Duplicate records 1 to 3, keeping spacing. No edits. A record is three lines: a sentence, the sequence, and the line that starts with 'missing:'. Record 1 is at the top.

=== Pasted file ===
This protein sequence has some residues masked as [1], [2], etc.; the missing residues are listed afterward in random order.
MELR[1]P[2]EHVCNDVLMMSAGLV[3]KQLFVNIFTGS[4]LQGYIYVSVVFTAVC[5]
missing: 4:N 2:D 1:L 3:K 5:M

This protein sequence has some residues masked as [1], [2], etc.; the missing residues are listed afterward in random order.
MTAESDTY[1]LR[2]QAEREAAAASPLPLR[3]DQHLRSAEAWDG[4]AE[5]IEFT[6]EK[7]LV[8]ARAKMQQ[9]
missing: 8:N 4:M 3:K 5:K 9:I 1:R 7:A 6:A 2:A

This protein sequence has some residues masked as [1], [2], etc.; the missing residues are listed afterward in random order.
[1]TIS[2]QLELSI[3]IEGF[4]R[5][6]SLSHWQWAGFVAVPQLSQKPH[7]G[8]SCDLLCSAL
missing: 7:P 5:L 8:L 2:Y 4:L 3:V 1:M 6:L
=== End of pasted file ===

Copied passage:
This protein sequence has some residues masked as [1], [2], etc.; the missing residues are listed afterward in random order.
MELR[1]P[2]EHVCNDVLMMSAGLV[3]KQLFVNIFTGS[4]LQGYIYVSVVFTAVC[5]
missing: 4:N 2:D 1:L 3:K 5:M

This protein sequence has some residues masked as [1], [2], etc.; the missing residues are listed afterward in random order.
MTAESDTY[1]LR[2]QAEREAAAASPLPLR[3]DQHLRSAEAWDG[4]AE[5]IEFT[6]EK[7]LV[8]ARAKMQQ[9]
missing: 8:N 4:M 3:K 5:K 9:I 1:R 7:A 6:A 2:A

This protein sequence has some residues masked as [1], [2], etc.; the missing residues are listed afterward in random order.
[1]TIS[2]QLELSI[3]IEGF[4]R[5][6]SLSHWQWAGFVAVPQLSQKPH[7]G[8]SCDLLCSAL
missing: 7:P 5:L 8:L 2:Y 4:L 3:V 1:M 6:L